tween tendency and efficacy, and that there is in any subject just as much of the former as of the latter, and no more, is just saying of every divine ordinance that it has no intrinsic character-that the Bible itself has none-and that its adorable Author himself, unless where his name commands its due efficacy—but, I forbear! In the tendency of the ordinance, which to faith becomes its efficacy too, thousands and millions of God's elect have rejoiced before him, whose lives have evinced the proper fruits of worship and the reality of genuine faith in the atonement, which they were wont to commemorate. With ineffable delight have they approached that sacred festival, and repeated “ often ” the privileged obedience. I never come to it but with an estimate which recollection deepens and exalts. • Herein is love : not that we loved God, but that he loved us, and sent his Son to be the propitiation for our sins. Beloved, if God so loved us, we ought also to love one another." 1 John, 4:10, 11. 2 Cor. 5:14, 15. Gal. 2:20. I proceed further to evince the fact of the divine authority of the observance,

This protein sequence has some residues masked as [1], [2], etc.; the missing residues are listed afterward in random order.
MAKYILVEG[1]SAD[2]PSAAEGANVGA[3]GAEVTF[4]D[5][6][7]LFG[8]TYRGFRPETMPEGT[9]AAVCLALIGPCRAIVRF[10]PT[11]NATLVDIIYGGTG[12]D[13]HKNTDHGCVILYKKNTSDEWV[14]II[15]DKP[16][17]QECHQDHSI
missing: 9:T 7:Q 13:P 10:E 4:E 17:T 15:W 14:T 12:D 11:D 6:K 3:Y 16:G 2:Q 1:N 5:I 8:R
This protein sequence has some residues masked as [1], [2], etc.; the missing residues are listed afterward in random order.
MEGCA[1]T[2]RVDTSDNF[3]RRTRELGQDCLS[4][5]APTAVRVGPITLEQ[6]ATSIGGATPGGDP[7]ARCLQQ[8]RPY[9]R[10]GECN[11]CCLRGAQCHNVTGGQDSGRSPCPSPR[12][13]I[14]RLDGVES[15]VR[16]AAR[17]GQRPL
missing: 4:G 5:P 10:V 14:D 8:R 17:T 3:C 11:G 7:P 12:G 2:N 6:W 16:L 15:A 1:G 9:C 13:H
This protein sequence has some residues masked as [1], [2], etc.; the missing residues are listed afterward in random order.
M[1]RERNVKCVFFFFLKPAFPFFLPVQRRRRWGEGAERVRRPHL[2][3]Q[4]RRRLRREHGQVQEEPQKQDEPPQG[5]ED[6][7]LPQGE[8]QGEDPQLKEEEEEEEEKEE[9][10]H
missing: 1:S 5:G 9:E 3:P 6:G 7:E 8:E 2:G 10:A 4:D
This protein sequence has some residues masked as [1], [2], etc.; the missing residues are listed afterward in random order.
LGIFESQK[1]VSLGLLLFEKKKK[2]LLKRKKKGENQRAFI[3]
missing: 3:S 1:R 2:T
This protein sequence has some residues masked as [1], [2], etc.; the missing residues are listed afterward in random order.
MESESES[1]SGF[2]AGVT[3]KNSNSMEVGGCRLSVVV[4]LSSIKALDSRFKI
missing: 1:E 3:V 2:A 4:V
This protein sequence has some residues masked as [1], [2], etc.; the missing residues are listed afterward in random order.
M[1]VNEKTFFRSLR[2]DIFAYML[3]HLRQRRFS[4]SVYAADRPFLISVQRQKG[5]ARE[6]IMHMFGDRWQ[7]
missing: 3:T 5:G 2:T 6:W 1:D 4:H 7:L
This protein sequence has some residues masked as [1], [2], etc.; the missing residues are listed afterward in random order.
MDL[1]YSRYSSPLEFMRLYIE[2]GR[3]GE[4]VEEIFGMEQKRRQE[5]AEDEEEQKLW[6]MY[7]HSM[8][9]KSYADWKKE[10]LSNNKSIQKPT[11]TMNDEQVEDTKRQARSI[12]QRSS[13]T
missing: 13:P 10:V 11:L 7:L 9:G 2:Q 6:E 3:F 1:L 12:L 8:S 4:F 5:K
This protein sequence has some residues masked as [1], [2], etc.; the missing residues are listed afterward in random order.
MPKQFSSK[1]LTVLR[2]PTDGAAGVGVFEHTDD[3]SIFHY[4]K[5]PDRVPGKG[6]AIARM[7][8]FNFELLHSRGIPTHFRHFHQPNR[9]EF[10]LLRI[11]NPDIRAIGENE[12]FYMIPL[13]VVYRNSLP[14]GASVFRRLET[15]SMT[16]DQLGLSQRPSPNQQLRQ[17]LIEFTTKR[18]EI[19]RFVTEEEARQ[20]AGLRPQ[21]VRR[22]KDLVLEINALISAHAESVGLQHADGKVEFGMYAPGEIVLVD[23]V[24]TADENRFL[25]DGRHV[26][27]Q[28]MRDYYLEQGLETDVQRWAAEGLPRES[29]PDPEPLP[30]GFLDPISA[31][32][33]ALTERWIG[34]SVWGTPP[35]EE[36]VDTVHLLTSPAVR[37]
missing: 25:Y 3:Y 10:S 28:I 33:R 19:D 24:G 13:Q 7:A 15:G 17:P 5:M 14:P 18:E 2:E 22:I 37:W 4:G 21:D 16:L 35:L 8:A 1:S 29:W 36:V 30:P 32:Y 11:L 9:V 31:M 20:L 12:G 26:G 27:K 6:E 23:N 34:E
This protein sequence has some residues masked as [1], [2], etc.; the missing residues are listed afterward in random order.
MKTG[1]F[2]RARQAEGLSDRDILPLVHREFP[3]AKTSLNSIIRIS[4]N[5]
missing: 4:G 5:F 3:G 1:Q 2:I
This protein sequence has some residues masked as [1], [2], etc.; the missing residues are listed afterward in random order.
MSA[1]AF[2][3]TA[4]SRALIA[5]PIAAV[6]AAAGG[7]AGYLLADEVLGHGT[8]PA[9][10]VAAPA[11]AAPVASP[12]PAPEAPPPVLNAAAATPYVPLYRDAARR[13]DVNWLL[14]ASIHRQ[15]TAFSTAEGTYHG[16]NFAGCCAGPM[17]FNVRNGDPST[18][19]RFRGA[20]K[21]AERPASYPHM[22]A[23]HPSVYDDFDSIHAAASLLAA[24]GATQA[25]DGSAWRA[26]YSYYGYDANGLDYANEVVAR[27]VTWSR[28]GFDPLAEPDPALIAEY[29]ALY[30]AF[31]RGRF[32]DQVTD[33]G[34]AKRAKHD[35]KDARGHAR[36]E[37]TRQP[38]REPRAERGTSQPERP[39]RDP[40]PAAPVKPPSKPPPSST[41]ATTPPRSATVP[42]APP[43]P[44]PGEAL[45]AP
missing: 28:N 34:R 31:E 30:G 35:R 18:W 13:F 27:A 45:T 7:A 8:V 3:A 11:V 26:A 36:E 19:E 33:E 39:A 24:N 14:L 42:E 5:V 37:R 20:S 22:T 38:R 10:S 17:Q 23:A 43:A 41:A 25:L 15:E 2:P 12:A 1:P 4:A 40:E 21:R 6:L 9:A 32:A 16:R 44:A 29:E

3. From direct scripture evidence. Here allow me to panse, and wonder at the infinitely foolish anomaly of Quakerism. I do it too not without humiliation mingled with curious inspection ; for I was a Quaker and am a man. Poor human nature! philosophy, by which I mean religion, requires me to look at thee by engrossment, as well as in detail ; and whenever thou art visible in the back-ground of the mirror of truth, to say-it reflects a picture